Since late 2022, the Food Safety and Standards Authority of India (FSSAI) has been preparing a proposal for front-of-pack labelling (FOPL) to be presented to the government that would redefine the way packaged food is available to the public. However, there has been criticism about how the star-labelling system on food products may mislead consumers instead of helping them make informed decisions. What is the FOPL, and has FSSAI over-simplified its design?
The FSSAI first introduced the FOPL draft on September 20, 2022. This regulation aimed to offer consumers transparency and guidance regarding the nutrition of food products. Moreover, this would help strengthen the food labelling ecosystem in the country and regulate health & safety standards. The draft also proposed the Indian Nutrition Rating (INR) model to assign star ratings to show the healthiness of a food product.
The existing draft policy is based on a study by the Indian Institute of Management, Ahmedabad, and formulated by FSSAI.
What is FOPL?
Front-of-pack labelling, or FOPL, indicates which products contain added sugars, total fats, saturated fats, trans fats, and sodium. It is an essential policy tool to help regulate and inform consumers of processed foods to help them make informed decisions when purchasing food products.
FOPL models are designed to provide simplified nutrition information on the front of pre-packaged foods. They can be displayed on food packages in many forms, including colour-coded models, warning labels, scale-based graded labels, and endorsement symbols.
Many countries, including the UK, France, Australia, and Chile, have already implemented different forms of the FOPL models.
What is the Indian Nutrition Rating (INR) model?
The Indian Nutrition Rating or INR rating model provides food with a star rating from half a star (least healthy) to five stars (healthiest). The more stars a product has, the better it is at meeting daily nutritional needs.
INR classification covers three categories of processed and packaged foods: solid, liquid, and exempted. No star rating is applicable for beverages without energy and/or sugar.
Calculating the INR score and star rating involves baseline points, FVNLM points (fruits, vegetables, nuts, legumes, and millet), and protein and fibre points. The formula used to calculate the INR score takes into account these factors to provide an accurate nutritional profile of the food product.
Australia and New Zealand have also implemented a similar health star rating system, while Singapore has a 'Healthier Choice Symbol'.
Why is this needed?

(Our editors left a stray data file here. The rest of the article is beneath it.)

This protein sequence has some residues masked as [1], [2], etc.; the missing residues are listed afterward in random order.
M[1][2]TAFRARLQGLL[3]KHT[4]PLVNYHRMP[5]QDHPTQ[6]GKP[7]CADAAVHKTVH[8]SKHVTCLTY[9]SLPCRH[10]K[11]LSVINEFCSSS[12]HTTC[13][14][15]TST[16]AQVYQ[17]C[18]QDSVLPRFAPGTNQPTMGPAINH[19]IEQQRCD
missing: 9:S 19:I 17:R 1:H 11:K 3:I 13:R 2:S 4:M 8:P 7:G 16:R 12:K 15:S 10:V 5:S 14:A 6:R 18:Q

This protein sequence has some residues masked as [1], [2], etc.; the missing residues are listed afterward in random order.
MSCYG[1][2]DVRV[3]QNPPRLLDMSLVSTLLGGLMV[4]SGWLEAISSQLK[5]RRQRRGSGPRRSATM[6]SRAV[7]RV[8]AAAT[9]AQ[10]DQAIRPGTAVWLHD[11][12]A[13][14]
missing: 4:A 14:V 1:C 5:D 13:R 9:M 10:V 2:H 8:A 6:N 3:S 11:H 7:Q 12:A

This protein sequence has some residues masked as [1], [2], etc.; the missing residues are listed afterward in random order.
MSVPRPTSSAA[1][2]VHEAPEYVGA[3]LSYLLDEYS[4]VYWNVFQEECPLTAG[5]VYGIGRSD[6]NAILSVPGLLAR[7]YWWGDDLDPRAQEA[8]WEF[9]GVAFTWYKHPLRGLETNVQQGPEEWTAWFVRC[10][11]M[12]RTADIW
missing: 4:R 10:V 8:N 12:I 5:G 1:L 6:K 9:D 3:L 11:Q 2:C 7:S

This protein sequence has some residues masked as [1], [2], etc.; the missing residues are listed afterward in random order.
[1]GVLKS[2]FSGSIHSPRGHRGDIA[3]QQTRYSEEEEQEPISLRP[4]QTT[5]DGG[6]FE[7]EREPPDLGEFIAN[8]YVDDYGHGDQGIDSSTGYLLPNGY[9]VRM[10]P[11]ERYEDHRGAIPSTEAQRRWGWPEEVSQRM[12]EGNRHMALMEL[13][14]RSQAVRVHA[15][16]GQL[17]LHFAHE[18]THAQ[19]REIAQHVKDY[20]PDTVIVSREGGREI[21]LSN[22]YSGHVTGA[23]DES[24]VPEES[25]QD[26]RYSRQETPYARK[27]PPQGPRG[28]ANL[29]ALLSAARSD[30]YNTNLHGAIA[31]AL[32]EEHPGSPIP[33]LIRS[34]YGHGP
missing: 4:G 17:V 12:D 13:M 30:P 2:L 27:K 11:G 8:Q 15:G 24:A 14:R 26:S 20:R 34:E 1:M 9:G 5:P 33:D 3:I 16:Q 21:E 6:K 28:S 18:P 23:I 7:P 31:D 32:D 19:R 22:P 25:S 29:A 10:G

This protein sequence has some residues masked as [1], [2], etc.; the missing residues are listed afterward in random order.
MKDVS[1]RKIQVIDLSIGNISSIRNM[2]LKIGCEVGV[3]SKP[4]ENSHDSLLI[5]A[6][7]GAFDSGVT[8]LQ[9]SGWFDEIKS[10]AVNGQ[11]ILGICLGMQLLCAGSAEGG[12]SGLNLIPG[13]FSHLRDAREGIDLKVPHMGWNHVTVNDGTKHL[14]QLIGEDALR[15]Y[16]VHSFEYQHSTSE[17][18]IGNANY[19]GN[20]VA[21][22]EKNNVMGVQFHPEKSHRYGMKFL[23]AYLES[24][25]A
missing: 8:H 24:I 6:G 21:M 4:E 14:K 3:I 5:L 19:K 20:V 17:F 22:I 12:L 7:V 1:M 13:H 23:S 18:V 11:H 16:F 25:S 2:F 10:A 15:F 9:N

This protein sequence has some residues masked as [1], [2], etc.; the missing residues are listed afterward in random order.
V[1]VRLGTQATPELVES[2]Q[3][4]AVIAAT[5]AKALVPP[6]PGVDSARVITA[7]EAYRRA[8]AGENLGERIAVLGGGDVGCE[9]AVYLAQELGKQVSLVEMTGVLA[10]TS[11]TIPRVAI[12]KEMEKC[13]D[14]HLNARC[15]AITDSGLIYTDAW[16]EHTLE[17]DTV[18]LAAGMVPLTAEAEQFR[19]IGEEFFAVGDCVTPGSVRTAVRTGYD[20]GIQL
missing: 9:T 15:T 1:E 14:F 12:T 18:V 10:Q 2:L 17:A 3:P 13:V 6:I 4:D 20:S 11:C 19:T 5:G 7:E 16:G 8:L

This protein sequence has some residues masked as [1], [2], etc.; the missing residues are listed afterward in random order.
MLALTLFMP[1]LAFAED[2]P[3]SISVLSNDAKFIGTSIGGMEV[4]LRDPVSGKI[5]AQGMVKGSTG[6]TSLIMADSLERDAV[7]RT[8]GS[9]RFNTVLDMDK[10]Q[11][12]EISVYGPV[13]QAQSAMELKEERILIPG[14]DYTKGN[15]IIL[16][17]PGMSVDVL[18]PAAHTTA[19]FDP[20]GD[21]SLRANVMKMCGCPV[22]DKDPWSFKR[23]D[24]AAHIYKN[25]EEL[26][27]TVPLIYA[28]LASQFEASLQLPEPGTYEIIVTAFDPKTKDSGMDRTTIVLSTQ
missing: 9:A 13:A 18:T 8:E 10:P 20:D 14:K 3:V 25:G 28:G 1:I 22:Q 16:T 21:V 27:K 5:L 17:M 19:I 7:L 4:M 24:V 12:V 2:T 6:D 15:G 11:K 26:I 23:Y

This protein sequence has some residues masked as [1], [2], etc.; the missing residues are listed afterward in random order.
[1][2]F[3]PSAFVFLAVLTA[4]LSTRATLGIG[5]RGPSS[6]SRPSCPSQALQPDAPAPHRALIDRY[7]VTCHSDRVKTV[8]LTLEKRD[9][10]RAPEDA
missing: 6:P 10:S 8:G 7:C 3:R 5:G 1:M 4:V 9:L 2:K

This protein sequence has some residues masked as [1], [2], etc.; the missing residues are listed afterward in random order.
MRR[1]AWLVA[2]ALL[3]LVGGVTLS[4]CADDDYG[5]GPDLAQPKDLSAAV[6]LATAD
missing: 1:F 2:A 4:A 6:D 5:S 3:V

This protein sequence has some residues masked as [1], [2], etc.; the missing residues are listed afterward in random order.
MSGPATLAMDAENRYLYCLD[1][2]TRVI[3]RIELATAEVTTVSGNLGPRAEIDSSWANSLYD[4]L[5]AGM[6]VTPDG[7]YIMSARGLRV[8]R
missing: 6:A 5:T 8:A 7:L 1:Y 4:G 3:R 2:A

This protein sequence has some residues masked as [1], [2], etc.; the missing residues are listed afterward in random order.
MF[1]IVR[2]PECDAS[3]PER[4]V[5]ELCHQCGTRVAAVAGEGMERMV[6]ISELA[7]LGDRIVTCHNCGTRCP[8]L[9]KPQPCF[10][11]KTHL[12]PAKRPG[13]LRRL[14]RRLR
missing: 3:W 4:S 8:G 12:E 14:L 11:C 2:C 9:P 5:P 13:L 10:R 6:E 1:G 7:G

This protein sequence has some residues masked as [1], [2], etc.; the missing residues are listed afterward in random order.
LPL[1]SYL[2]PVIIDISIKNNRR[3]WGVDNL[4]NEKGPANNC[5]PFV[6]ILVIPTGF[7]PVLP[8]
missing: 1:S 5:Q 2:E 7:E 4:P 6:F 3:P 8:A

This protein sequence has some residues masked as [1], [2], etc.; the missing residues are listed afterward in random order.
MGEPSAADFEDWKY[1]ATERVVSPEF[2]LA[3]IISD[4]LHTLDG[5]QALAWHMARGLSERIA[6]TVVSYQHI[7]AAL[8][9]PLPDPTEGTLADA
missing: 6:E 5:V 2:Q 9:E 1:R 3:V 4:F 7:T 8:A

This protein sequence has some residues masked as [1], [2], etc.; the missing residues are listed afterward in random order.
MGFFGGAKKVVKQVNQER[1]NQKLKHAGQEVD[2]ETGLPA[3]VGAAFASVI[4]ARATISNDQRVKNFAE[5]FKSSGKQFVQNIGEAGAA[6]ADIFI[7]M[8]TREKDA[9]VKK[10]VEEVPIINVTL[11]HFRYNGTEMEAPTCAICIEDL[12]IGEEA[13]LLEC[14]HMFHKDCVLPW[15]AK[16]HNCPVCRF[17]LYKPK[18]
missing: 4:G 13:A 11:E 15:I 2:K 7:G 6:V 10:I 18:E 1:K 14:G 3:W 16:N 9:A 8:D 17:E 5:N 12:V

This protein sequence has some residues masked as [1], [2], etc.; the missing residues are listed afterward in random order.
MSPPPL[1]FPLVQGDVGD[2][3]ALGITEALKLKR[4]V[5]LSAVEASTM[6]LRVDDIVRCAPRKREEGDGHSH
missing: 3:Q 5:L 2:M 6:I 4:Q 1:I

While nutritional information is available on the back of processed food, this can be difficult to read and even understand by the majority.
The FOPL allows consumers to access easy-to-understand nutritional information without the need to read lengthy food labels. This will help in making healthier food choices and encourage food manufacturers to produce healthier products for the public.
At the time of the first draft, the processing food market in India had grown by 24 per cent year on year and has grown further due to its affordability.
Moreover, obesity and non-communicable diseases (NCDs) are also increasing in India . According to the Ministry of Health and Family Welfare (MOHFW), NCDs such as Cardiovascular diseases, Cancer, Chronic Respiratory Diseases, and Diabetes are estimated to account for around 60 per cent of all deaths.
By introducing the INR FOPL model, FSSAI aims to empower consumers to make healthier choices and promote the production of nutritious food options. With this user-friendly system, consumers can easily identify healthier products without the need to read complex food labels.
Critics of the FOPL
FSSAI made the draft policy open to the public on November 19, 2022, to invite comments and perspectives before submitting the proposal to the government.
The existing draft drew a lot of criticism from public health professionals, who urged the food regulator to add an educational component that was missing from the INR system. Consumer research and surveys showed that warning labels outperformed all other labels when it came to helping consumers make healthy choices. Moreover, studies by the All India Institute of Medical Sciences (AIIMS), the International Institute of Population Sciences, and other organisations found that consumers preferred clear warning labels indicating if the products were high in unhealthy ingredients.
In March, BJP Lok Sabha member Varun Gandhi also stated, "FSSAI's nutritional-labelling draft notification is a misguided effort to rate Indian packaged foods with western options. It will skew consumption away from Indian MSMEs towards western MNCs and can be economically ruinous for marginal farmers & traditional Indian food manufacturers."
Varun Gandhi cited a study by the Indian Sellers Collective that explored the rating of popular traditional Indian foods under the proposed FSSAI guidelines. The study also stated that consumers would perceive Indian traditional foods to be 'unhealthy' compared to Western foods with equal if not more, sugar, fat, and salt content.
The idea of FOPL is widely accepted as a positive step towards helping consumers make more informed, healthy decisions. There are many ways for the FSSAI to approach its implementation across India. Critiques have argued that the system proposed needs to be further tailored to meet the unique requirements of Indian consumers and the variety of food offered in the Indian market.